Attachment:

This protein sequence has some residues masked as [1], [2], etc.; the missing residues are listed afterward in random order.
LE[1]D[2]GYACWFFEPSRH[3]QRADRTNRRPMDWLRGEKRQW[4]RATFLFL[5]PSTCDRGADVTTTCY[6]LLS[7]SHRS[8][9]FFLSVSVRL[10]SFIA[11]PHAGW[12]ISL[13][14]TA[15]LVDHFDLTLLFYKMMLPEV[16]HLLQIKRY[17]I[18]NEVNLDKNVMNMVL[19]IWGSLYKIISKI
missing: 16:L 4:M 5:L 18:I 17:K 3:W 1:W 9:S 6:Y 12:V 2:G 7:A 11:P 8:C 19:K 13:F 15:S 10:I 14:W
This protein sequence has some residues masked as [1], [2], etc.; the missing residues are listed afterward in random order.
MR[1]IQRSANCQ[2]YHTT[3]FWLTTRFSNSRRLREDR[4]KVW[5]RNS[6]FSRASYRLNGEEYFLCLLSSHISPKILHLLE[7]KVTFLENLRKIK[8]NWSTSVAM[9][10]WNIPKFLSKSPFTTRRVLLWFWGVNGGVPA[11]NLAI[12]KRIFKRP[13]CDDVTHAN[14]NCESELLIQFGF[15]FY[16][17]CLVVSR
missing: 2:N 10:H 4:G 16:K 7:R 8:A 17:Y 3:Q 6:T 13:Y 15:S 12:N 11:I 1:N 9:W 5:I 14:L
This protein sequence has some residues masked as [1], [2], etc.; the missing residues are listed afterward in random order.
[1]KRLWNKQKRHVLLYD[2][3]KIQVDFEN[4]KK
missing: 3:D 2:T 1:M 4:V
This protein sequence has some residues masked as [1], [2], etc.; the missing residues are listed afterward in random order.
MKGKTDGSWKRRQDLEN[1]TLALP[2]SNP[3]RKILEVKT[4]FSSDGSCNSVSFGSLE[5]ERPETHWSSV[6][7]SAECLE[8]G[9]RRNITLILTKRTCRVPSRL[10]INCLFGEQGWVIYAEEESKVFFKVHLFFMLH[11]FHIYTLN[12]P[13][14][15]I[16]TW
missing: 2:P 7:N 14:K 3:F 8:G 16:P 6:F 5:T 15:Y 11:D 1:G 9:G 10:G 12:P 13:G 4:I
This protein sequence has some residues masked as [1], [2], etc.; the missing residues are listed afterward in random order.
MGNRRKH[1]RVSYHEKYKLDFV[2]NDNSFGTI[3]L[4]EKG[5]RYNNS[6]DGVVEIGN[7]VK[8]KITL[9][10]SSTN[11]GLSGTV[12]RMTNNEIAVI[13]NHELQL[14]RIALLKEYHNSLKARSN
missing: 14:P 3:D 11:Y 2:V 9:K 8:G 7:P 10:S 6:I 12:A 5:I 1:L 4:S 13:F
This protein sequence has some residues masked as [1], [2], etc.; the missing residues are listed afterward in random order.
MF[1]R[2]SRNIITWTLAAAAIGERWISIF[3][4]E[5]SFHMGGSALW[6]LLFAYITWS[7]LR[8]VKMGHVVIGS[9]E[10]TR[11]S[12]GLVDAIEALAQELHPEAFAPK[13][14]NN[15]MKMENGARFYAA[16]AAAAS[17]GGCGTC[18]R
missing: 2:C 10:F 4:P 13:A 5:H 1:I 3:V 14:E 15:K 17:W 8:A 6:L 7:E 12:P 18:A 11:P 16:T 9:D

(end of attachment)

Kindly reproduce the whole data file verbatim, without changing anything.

This protein sequence has some residues masked as [1], [2], etc.; the missing residues are listed afterward in random order.
LE[1]D[2]GYACWFFEPSRH[3]QRADRTNRRPMDWLRGEKRQW[4]RATFLFL[5]PSTCDRGADVTTTCY[6]LLS[7]SHRS[8][9]FFLSVSVRL[10]SFIA[11]PHAGW[12]ISL[13][14]TA[15]LVDHFDLTLLFYKMMLPEV[16]HLLQIKRY[17]I[18]NEVNLDKNVMNMVL[19]IWGSLYKIISKI
missing: 16:L 4:M 5:L 18:I 17:K 3:W 1:W 9:S 6:Y 12:V 2:G 7:A 11:P 8:C 19:K 13:F 15:S 10:I 14:W
This protein sequence has some residues masked as [1], [2], etc.; the missing residues are listed afterward in random order.
MR[1]IQRSANCQ[2]YHTT[3]FWLTTRFSNSRRLREDR[4]KVW[5]RNS[6]FSRASYRLNGEEYFLCLLSSHISPKILHLLE[7]KVTFLENLRKIK[8]NWSTSVAM[9][10]WNIPKFLSKSPFTTRRVLLWFWGVNGGVPA[11]NLAI[12]KRIFKRP[13]CDDVTHAN[14]NCESELLIQFGF[15]FY[16][17]CLVVSR
missing: 2:N 10:H 4:G 16:K 7:R 8:A 17:Y 3:Q 6:T 13:Y 15:S 12:N 11:I 1:N 9:W 5:I 14:L
This protein sequence has some residues masked as [1], [2], etc.; the missing residues are listed afterward in random order.
[1]KRLWNKQKRHVLLYD[2][3]KIQVDFEN[4]KK
missing: 3:D 2:T 1:M 4:V
This protein sequence has some residues masked as [1], [2], etc.; the missing residues are listed afterward in random order.
MKGKTDGSWKRRQDLEN[1]TLALP[2]SNP[3]RKILEVKT[4]FSSDGSCNSVSFGSLE[5]ERPETHWSSV[6][7]SAECLE[8]G[9]RRNITLILTKRTCRVPSRL[10]INCLFGEQGWVIYAEEESKVFFKVHLFFMLH[11]FHIYTLN[12]P[13][14][15]I[16]TW
missing: 2:P 7:N 14:K 3:F 8:G 16:P 6:F 5:T 15:Y 11:D 1:G 9:G 10:G 12:P 13:G 4:I
This protein sequence has some residues masked as [1], [2], etc.; the missing residues are listed afterward in random order.
MGNRRKH[1]RVSYHEKYKLDFV[2]NDNSFGTI[3]L[4]EKG[5]RYNNS[6]DGVVEIGN[7]VK[8]KITL[9][10]SSTN[11]GLSGTV[12]RMTNNEIAVI[13]NHELQL[14]RIALLKEYHNSLKARSN
missing: 14:P 3:D 11:Y 2:V 9:K 8:G 7:P 10:S 6:I 12:A 5:I 1:L 4:S 13:F
This protein sequence has some residues masked as [1], [2], etc.; the missing residues are listed afterward in random order.
MF[1]R[2]SRNIITWTLAAAAIGERWISIF[3][4]E[5]SFHMGGSALW[6]LLFAYITWS[7]LR[8]VKMGHVVIGS[9]E[10]TR[11]S[12]GLVDAIEALAQELHPEAFAPK[13][14]NN[15]MKMENGARFYAA[16]AAAAS[17]GGCGTC[18]R
missing: 2:C 10:F 4:P 13:A 5:H 1:I 3:V 14:E 15:K 17:W 8:A 6:L 7:E 12:P 18:A 11:P 16:T 9:D